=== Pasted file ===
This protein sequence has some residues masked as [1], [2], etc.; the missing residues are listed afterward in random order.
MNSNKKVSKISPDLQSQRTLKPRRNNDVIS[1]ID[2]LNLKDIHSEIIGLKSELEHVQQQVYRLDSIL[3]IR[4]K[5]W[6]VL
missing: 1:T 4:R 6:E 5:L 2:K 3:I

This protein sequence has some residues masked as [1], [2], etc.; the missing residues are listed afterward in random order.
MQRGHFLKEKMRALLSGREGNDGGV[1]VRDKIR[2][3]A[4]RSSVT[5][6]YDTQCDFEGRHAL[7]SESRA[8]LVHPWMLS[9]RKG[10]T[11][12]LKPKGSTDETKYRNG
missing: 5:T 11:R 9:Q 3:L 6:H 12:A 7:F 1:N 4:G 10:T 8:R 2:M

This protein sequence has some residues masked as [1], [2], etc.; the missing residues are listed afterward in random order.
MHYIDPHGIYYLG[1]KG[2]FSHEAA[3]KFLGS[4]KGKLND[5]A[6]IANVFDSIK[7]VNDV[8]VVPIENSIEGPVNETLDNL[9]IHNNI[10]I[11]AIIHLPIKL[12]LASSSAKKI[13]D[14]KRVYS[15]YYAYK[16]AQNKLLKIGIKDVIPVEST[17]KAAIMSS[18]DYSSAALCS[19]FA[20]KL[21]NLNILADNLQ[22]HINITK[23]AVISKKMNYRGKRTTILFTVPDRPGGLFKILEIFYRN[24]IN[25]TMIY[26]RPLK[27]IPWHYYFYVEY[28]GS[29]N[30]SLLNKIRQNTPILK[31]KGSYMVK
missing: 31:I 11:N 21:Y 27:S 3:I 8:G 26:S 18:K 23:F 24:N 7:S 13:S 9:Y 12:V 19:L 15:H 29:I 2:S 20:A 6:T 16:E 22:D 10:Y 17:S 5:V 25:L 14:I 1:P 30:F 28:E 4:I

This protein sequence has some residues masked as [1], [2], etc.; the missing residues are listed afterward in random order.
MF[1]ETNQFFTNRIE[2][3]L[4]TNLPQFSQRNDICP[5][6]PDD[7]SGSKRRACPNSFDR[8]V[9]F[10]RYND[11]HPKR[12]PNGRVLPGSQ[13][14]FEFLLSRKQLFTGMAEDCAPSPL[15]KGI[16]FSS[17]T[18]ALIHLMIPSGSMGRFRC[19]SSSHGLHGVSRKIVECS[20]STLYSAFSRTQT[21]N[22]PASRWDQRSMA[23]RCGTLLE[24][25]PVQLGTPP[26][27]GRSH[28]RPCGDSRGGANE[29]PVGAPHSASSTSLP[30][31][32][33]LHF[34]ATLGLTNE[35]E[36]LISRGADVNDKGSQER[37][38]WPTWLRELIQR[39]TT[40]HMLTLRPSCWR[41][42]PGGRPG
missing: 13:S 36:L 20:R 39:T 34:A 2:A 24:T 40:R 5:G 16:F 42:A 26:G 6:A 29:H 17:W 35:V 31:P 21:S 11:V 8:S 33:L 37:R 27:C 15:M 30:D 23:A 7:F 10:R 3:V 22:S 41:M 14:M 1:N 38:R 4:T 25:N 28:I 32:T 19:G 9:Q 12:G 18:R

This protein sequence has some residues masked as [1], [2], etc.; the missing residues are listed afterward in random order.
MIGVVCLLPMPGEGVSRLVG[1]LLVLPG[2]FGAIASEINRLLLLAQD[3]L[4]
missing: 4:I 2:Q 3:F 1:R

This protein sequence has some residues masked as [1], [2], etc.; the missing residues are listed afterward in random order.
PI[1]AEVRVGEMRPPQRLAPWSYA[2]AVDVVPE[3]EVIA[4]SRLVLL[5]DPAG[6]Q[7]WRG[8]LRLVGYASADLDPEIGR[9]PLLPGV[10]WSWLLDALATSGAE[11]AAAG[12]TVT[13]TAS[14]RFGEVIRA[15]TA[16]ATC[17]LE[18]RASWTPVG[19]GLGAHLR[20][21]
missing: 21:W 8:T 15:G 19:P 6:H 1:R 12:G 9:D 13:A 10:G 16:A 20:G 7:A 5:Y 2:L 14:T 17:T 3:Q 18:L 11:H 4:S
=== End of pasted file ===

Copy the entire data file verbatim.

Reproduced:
This protein sequence has some residues masked as [1], [2], etc.; the missing residues are listed afterward in random order.
MNSNKKVSKISPDLQSQRTLKPRRNNDVIS[1]ID[2]LNLKDIHSEIIGLKSELEHVQQQVYRLDSIL[3]IR[4]K[5]W[6]VL
missing: 1:T 4:R 6:E 5:L 2:K 3:I

This protein sequence has some residues masked as [1], [2], etc.; the missing residues are listed afterward in random order.
MQRGHFLKEKMRALLSGREGNDGGV[1]VRDKIR[2][3]A[4]RSSVT[5][6]YDTQCDFEGRHAL[7]SESRA[8]LVHPWMLS[9]RKG[10]T[11][12]LKPKGSTDETKYRNG
missing: 5:T 11:R 9:Q 3:L 6:H 12:A 7:F 1:N 4:G 10:T 8:R 2:M

This protein sequence has some residues masked as [1], [2], etc.; the missing residues are listed afterward in random order.
MHYIDPHGIYYLG[1]KG[2]FSHEAA[3]KFLGS[4]KGKLND[5]A[6]IANVFDSIK[7]VNDV[8]VVPIENSIEGPVNETLDNL[9]IHNNI[10]I[11]AIIHLPIKL[12]LASSSAKKI[13]D[14]KRVYS[15]YYAYK[16]AQNKLLKIGIKDVIPVEST[17]KAAIMSS[18]DYSSAALCS[19]FA[20]KL[21]NLNILADNLQ[22]HINITK[23]AVISKKMNYRGKRTTILFTVPDRPGGLFKILEIFYRN[24]IN[25]TMIY[26]RPLK[27]IPWHYYFYVEY[28]GS[29]N[30]SLLNKIRQNTPILK[31]KGSYMVK
missing: 31:I 11:N 21:Y 27:S 3:I 8:G 26:S 18:K 23:F 24:N 7:S 13:S 9:Y 12:V 19:L 15:H 29:I 2:S 20:A 6:T 16:E 22:D 10:Y 17:S 5:V 25:L 14:I 1:P 30:F 28:E 4:I

This protein sequence has some residues masked as [1], [2], etc.; the missing residues are listed afterward in random order.
MF[1]ETNQFFTNRIE[2][3]L[4]TNLPQFSQRNDICP[5][6]PDD[7]SGSKRRACPNSFDR[8]V[9]F[10]RYND[11]HPKR[12]PNGRVLPGSQ[13][14]FEFLLSRKQLFTGMAEDCAPSPL[15]KGI[16]FSS[17]T[18]ALIHLMIPSGSMGRFRC[19]SSSHGLHGVSRKIVECS[20]STLYSAFSRTQT[21]N[22]PASRWDQRSMA[23]RCGTLLE[24][25]PVQLGTPP[26][27]GRSH[28]RPCGDSRGGANE[29]PVGAPHSASSTSLP[30][31][32][33]LHF[34]ATLGLTNE[35]E[36]LISRGADVNDKGSQER[37][38]WPTWLRELIQR[39]TT[40]HMLTLRPSCWR[41][42]PGGRPG
missing: 13:S 36:L 20:R 39:T 34:A 2:A 24:T 40:R 5:G 16:F 42:A 26:G 6:A 29:H 17:W 35:V 31:P 21:S 11:V 8:S 33:L 37:R 27:C 15:M 30:D 23:A 7:F 10:R 3:V 22:S 41:M 14:M 1:N 38:R 4:T 25:N 28:I 32:T 19:G 9:Q 12:G 18:R

This protein sequence has some residues masked as [1], [2], etc.; the missing residues are listed afterward in random order.
MIGVVCLLPMPGEGVSRLVG[1]LLVLPG[2]FGAIASEINRLLLLAQD[3]L[4]
missing: 4:I 2:Q 3:F 1:R

This protein sequence has some residues masked as [1], [2], etc.; the missing residues are listed afterward in random order.
PI[1]AEVRVGEMRPPQRLAPWSYA[2]AVDVVPE[3]EVIA[4]SRLVLL[5]DPAG[6]Q[7]WRG[8]LRLVGYASADLDPEIGR[9]PLLPGV[10]WSWLLDALATSGAE[11]AAAG[12]TVT[13]TAS[14]RFGEVIRA[15]TA[16]ATC[17]LE[18]RASWTPVG[19]GLGAHLR[20][21]
missing: 21:W 8:T 15:G 19:P 6:H 1:R 12:G 9:D 13:A 10:G 16:A 20:G 7:A 5:Y 2:L 14:T 17:T 3:Q 18:L 11:H 4:S